“Nah, actually, this is for me”: Noname’s Room 25 takes on self-care and cartoon disillusionment
by Bernadette Bruu, WRUC Senior General Manager
(A version of this article was published in the Union College Concordiensis on September 19, 2018.)
“A think piece in the rap song, the new age covenant,” Noname conjectures ironically in “Blaxploitation,” the second track off her self-released Room 25, out September 14. The Chicago-born rapper’s second album is full of what made her 2016 debut Telefone a cult favorite on the alternative rap scene: lyrical dexterity coupled with organic storytelling, made unforgettable by her signature silky-but-earnest voice.
On Room 25, Noname’s gentle flurry of brutal honesty is back, this time to wax poetic on self-development in a post-analog world: where is home, exactly? Clean vocal energy backed by production invoking Old Hollywood with a crooked twist suggests that while Noname doesn’t know the answer quite yet, she’s eager to share what she’s learned so far. It’s the world’s most compelling journal entry, with verses jumping expertly from sentimentality to politics, from disillusionment to reclamation — a frenzy representative of Noname’s ever-running mind. On the surface the album is redemptive, but at its core, Room 25 pushes for catharsis with an eye towards perpetual personal growth.
The opening track “Self” establishes explicit borders for the thirty-four-minute odyssey. It begins with a repeated four-chord progression typical of jazz music and a series of maybes, big and small: “Maybe this is the entrance before you get to the river / Maybe this your wifey just wanting a clean divorce,” to name a few. Right away she is unapologetic, almost blunt, but gracefully so. She maintains a smooth delivery as she continues nimbly winding the thread, the pace quickening. Suddenly, she pauses and asks, “Y’all really thought a b—- couldn’t rap, huh? Maybe this your answer for that.”
She then begins to weave substance into a confident beginning, engaging with public history by name-dropping Ronald Reagan and the popular theory that he was at least in part responsible for the crack cocaine epidemic among low-income Black communities in the late twentieth century. She then immediately cuts short her theorizing to say simply, “Nah, actually, this is for me.” This statement functions as an abstract for the album — whatever she may tell us going forward, she wants us to take it in the context of her individual journey, rather than raising it up as an activist anthem. Like her contemporary SZA’s 2017 album Ctrl, this album intends to focus on the hyper-specific experiences of one woman which by the end feel universal somehow.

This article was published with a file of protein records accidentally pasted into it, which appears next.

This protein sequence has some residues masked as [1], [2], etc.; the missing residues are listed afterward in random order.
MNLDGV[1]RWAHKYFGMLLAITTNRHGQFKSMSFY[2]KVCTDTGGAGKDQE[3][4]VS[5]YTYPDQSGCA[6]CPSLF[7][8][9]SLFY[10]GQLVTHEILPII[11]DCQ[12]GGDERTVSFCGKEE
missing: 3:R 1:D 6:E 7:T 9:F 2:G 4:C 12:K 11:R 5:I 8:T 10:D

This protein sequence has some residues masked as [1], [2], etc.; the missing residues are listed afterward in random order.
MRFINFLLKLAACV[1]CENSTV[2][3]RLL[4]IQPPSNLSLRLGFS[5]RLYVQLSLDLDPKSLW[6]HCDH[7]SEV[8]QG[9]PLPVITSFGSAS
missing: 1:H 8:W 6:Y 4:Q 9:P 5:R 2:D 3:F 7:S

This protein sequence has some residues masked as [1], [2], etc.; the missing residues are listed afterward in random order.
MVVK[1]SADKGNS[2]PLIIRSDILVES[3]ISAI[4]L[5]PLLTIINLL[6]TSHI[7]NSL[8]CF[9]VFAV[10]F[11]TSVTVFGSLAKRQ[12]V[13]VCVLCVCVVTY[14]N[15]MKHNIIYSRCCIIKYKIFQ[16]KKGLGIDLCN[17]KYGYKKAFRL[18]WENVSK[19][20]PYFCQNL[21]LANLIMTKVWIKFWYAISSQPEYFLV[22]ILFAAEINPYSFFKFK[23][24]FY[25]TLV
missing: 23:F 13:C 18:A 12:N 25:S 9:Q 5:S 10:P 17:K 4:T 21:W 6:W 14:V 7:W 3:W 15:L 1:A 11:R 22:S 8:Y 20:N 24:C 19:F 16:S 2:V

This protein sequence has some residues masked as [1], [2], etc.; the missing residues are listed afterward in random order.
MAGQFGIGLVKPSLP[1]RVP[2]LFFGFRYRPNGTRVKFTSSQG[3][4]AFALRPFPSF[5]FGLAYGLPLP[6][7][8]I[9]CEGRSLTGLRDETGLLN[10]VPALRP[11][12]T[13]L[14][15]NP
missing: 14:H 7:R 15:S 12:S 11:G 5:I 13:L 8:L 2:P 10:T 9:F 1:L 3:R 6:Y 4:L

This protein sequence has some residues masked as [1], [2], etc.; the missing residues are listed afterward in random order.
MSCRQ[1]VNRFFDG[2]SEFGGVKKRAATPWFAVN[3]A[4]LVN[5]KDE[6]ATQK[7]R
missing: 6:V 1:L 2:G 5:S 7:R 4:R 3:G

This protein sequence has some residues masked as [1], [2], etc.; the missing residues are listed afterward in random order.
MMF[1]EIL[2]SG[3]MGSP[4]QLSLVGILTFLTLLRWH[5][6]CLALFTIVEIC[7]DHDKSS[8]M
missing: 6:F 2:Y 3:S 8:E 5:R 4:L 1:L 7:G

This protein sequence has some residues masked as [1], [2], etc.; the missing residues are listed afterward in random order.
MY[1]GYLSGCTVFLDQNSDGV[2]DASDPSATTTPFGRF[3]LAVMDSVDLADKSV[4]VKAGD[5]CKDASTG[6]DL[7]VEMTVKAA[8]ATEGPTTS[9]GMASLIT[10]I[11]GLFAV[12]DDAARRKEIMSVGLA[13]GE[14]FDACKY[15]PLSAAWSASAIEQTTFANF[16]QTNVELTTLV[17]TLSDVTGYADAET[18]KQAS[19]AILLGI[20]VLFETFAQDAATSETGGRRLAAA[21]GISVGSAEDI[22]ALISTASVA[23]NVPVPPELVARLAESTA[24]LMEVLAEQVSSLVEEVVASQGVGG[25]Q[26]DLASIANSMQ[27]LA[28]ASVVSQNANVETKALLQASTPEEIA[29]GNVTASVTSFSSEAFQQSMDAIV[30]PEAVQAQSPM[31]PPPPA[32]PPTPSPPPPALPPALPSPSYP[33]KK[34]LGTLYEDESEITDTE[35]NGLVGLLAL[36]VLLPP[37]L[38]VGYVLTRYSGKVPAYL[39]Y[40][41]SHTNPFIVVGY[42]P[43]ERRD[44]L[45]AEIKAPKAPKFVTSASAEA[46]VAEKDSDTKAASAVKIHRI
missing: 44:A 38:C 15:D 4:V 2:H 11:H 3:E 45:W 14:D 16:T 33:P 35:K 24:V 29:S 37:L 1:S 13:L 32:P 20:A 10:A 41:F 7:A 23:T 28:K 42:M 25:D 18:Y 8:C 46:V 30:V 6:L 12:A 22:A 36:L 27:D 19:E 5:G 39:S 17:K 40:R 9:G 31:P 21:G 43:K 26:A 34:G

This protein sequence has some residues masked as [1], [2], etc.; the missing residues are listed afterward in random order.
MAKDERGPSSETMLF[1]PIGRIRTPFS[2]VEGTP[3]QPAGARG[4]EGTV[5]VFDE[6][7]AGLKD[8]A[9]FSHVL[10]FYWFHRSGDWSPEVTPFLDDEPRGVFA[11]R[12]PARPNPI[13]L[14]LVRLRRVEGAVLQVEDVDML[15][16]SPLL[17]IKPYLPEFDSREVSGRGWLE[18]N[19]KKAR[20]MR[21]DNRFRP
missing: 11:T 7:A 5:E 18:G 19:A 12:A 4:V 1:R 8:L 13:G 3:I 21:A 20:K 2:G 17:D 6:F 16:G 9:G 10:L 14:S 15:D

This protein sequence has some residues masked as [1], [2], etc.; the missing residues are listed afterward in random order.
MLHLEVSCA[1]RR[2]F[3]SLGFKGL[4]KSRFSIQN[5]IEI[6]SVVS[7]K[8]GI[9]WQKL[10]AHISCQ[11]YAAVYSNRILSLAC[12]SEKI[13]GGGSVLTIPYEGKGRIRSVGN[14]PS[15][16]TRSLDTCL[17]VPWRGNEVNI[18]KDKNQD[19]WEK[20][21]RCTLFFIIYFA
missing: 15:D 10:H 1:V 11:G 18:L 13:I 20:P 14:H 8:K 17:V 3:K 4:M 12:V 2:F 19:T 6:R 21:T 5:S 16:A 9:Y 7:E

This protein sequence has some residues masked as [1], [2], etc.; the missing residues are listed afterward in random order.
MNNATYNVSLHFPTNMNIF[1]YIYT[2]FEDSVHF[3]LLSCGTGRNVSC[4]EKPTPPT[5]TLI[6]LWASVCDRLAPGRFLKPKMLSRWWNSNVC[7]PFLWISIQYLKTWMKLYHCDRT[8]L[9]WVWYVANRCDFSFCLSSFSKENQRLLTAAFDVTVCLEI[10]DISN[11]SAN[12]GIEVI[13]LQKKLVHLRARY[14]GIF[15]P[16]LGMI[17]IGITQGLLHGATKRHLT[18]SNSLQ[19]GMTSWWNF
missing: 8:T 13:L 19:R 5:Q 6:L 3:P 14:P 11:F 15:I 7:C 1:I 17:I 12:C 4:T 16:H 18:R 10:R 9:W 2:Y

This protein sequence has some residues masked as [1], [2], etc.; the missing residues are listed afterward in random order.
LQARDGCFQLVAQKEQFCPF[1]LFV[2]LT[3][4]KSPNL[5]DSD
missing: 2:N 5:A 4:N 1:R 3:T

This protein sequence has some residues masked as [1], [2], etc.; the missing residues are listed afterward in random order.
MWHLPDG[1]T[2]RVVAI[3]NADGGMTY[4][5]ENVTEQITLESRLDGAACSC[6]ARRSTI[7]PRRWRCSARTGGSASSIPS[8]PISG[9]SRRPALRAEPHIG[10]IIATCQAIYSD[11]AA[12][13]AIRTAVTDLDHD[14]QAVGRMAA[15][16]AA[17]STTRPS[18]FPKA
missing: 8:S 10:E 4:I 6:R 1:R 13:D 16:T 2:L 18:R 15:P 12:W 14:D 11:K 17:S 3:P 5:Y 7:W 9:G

Noname is no stranger to the cleansing power of the spoken word — she got her start in 2010 performing slam poetry and rapping on what FADER Magazine calls the “poetry-adjacent Chicago rap scene.” Origins are a strong force on Room 25, both in lyrical references to Chicago’s South Side and in general poetic spirit. Noname’s preferred genre of poetry seems to be that which deals heavily in personal testimony for personal benefit. In FADER’s pre-album release interview with the young rapper, she tells them, “I’m not trying to be the anti-something or pro-something else…[m]aybe this project will show some of those people who think that I am this very, like, conscious female rapper that I’m just as regular and normal as everybody.”
However, the album’s second track “Blaxploitation” reveals that it may be impossible to remain apolitical when there’s so much at stake. “I’m struggling to simmer down, maybe I’m an insomni-black / Bad sleep triggered by bad government,” she confesses, “Put a think piece in the rap song, the new age covenant / If you really think I’m cooking crack, then pass me the oven mitts.”
This last line has somewhat of a double meaning. Noname first dares critics who claim she’s too preachy to confront her directly. On another level, she’s referencing the 1970s film genre called “Blaxploitation,” for which the song is named. Films of the genre were directed by white people and shamelessly portrayed stereotypes of Black people. However, over time they were reclaimed by pioneer activists any means by which Black-centric stories could be told should be seized by the community itself. The genre here serves as a symbol for the twisted modes of repossession necessitated by the dysfunction of a ‘post-racial’ society.
Aside from but connected to the Blaxploitation framework in Room 25 is the use of minstrel tradition as a metaphor for sustained modern racial exploitation. Direct and indirect call-outs are combined with co-opted minstrelsy staples like ‘jive talk’ and musical score. For instance, the instrumental profile of “Self” is reminiscent of midcentury jazz lounge arrangements — subtle piano and jazz guitar along with soft doo-wops that sound like saxophones seal the deal on the reference to entertainment styles watered down by white people but with origins in Black culture.
“Blaxploitation” has an accompaniment straight out of Tom and Jerry: anxious and decidedly vintage. Skipping ahead to “Window,” album producer Phoelix’s use of strings and chimes transports listeners to an old-school Disney movie they can’t quite name, one where the characters wear white gloves and speak in an exaggerated dialect. Sound familiar? The chronology of the minstrel tradition as having been the basis for early (and later) cartoons is well-documented. Minstrelsy’s shadow can be seen in Looney Tunes, Mickey Mouse, Betty Boop and Dumbo, though practically all animation inadvertently retains these uncomfortable traces.